An opinion piece for Newsweek written by a man, Frank Mitloehner, who has accepted over $1 million in grants from the US animal agriculture industry (additional grants not shown here). He’s not a climate scientist, he’s a mouthpiece for animal agriculture in the United States. Of course, he’s going to tell us that not eating animals won’t help climate change. He’s financially motivated to do so.
He’s also quoted in an industry piece here, saying animals “aren’t our friends” and we shouldn’t feel bad for eating them because they’re not human. He poses “millennials” as gullible folks who see animals as pets, and the industry should feed on that idea to convince people that farm animals are actually “happy.”
To many, 20 cattle on a farm is “pushing it,” and “50 cattle is a factory farm.” A farm that has 200 chickens is “unacceptable” in their minds, Mitloehner said.
This same segment of the population also thinks of pets as part of the family.
“That’s the association most millennials have with animals,” Mitloehner said.
But, often, those in the agriculture industry encourage this mindset, rather than set the record straight, he said.
“We in animal agriculture feed into that notion by depicting our cows as happy cows, talking to each other and making fun of each other. We depict them in the background with red barns, standing on pasture,” he said.
“If you were to ask me what needs to change today, or tomorrow at latest, we need to change humanizing livestock. They are not humans. They are animals. Sooner or later we will eat them. Don’t tell the 20-year-olds they are our friends. They are not.“
Mitloehner is a mouthpiece for the animal ag industry, and any publication printing his words on climate change have a moral responsibility for the lies and misconceptions he is spreading.
Animal ag boards, lobbyists, spokespeople, and corporations don’t care about the state of the planet – their sole concern is that younger generations continue to buy into the false premise that we need to eat animals to survive. We don’t. But our survival does hinge on us ending animal agriculture, and it starts with not letting industry mouthpieces set the tone for discussions about climate change.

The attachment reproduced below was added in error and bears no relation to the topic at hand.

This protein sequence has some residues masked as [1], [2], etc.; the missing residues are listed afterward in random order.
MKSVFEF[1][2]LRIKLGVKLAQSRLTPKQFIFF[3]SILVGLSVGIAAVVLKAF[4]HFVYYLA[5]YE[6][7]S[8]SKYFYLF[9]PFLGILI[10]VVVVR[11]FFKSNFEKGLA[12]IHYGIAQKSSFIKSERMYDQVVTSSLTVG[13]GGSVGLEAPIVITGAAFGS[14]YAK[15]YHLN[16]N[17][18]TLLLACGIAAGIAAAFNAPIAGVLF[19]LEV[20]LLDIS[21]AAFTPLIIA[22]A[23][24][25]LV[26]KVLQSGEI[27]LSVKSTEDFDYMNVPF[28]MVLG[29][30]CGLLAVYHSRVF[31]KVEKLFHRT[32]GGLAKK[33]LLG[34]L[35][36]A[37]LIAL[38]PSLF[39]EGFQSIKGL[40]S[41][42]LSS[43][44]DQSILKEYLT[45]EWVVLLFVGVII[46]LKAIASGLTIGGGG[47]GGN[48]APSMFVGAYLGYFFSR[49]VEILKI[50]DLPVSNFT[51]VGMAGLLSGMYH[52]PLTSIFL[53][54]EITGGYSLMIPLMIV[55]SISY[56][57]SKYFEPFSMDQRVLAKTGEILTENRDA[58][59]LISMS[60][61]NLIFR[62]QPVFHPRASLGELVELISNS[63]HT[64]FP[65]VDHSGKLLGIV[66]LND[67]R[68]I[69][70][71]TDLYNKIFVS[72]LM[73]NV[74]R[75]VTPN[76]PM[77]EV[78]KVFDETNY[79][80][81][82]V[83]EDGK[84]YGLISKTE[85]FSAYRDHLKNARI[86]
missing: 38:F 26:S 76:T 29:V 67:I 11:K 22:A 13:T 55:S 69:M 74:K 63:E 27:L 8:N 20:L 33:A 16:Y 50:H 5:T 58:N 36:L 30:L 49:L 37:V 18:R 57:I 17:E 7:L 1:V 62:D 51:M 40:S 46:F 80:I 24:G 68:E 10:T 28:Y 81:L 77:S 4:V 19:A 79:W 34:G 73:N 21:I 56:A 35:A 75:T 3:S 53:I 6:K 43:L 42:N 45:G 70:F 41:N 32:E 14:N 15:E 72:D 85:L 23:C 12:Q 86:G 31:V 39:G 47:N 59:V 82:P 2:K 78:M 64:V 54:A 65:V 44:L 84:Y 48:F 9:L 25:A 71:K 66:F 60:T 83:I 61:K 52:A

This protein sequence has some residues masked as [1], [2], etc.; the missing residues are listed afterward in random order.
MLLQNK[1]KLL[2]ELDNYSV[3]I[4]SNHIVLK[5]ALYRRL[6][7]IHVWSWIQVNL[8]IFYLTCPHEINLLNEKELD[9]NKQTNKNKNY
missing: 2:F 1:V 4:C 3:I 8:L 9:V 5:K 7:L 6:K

There’s obviously a LOT to unpack here and I hesitate to touch on vegan discourse because it’s so polarizing on this website, but I wonder if I can comment on journalism ethics specifically here. Especially since I worked at Newsweek for 10 months and wrote a lot about animals while there.
First: I want to thank the person who cared enough to find out the background and financial incentives behind this author. We need more people thinking skeptically about journalism and finding out where the words come from. The person who called this out provides legal counsel to animal rights organizations.
Second: I also want to say that it’s not that weird that someone receiving money from an industry would also research that industry (and is paid to research that industry), and then write researched opinion pieces about that industry. However, if the author had come to the conclusion that going vegan really will save the climate, would he have written the article? There isn’t any indication that the author just put this money in his pocket; presumably it was for work and research. STILL, there is absolutely reason to believe that the author has a conflict of interest here, and maybe it would be nice if there was room in the headline to explain.
Third: This was not written for Newsweek, it was written for The Conversation. The Conversation puts a creative commons license on its work, meaning it’s free to republish, as noted at the bottom of the Newsweek repub. It’s been republished elsewhere as well. That means Newsweek editors made a choice to publish it, but they couldn’t have edited it or changed much. It probably took someone at the Newsweek office less than an hour to read it, decide to publish it, and put it in the Content Management System.
Fourth: This EXACT THING happens from the other side as well. Check out Newsweek’s search for “meat climate change” and see how most of the headlines focus on meat being bad for the environment.
And they are likely mostly influenced in some way by someone with a motive. Here’s an article republished in Newsweek called “If We All Eat Meat, We’re Doomed” by
Laura Wellesley, who was at the time a research associate of Energy, Environment and Resources at Chatham House. Of course she was paid for her fellowship.
Even if the author isn’t sponsored by something, the science often is. I myself am not innocent of that. Here’s an article I did about cow intelligence (an editor said we had to “put something in [the headline] for the vegetarians,” which is why the title is “Cow Science: Cattle are Intelligent, Emotional and They Have Eureka Moments—Should We Be Killing Them?”) The article was based on a white paper (summarizing other research) that was paid for by an animal rights organization, The Someone Project.
I tried to be clear about the funding, and the scientific criticism of the paper for that reason, in the article, but if you only read the headline, you might not get the nuance.
Anyway, OP brings up good points, and I do wish that the truth was simpler and that there was no such thing as bias. I guess the one thing I’ll say for sure, as a professional journalist: try not to make big decisions based just on headlines.
Heck, the financial incentives of some journalists and media outlets is based on the fact that we get paid per click!